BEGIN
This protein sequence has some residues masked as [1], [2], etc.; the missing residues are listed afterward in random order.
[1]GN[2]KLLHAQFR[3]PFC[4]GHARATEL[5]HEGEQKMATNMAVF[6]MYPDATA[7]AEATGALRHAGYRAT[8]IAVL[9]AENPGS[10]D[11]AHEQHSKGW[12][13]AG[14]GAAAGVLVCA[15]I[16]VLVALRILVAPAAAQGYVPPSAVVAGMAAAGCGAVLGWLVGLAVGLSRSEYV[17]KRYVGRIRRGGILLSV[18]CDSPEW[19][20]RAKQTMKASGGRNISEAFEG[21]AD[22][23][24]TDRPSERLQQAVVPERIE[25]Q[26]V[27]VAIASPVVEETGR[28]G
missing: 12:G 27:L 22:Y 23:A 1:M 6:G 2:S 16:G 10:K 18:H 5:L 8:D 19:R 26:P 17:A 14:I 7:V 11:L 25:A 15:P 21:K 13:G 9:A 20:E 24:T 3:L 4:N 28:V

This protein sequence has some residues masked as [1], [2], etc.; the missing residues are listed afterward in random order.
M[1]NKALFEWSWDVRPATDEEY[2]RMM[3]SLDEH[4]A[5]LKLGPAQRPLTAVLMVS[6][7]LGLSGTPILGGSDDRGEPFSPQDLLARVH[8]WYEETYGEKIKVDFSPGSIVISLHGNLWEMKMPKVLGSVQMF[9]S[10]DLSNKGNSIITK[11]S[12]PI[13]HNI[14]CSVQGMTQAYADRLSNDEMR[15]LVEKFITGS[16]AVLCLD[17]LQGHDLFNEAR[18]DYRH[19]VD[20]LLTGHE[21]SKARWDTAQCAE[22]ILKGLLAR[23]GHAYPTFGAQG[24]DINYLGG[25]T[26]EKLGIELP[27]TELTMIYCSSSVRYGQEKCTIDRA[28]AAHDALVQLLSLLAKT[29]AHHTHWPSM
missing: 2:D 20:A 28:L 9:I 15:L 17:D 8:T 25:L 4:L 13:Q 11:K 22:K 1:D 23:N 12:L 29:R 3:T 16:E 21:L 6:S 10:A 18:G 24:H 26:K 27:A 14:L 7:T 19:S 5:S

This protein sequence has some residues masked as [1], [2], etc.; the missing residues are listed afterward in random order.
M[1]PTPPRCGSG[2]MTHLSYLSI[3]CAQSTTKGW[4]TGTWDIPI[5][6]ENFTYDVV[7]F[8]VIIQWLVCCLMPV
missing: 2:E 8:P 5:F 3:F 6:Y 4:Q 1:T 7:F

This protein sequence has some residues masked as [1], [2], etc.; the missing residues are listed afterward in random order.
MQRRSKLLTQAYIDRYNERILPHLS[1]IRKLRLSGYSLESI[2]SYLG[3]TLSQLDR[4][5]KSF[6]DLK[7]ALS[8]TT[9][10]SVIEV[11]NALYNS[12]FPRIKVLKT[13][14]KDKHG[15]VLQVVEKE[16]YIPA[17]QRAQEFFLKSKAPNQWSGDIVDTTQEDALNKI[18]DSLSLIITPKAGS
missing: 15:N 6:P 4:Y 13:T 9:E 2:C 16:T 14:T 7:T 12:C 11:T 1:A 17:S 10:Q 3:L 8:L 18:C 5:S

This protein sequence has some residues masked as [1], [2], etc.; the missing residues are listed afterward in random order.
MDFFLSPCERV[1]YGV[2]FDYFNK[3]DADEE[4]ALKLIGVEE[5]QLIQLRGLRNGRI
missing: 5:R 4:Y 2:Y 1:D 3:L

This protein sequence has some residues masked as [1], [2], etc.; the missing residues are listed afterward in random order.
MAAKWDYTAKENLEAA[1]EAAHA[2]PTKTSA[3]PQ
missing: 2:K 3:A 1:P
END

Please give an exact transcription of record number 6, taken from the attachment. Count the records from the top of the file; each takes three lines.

This protein sequence has some residues masked as [1], [2], etc.; the missing residues are listed afterward in random order.
MAAKWDYTAKENLEAA[1]EAAHA[2]PTKTSA[3]PQ
missing: 2:K 3:A 1:P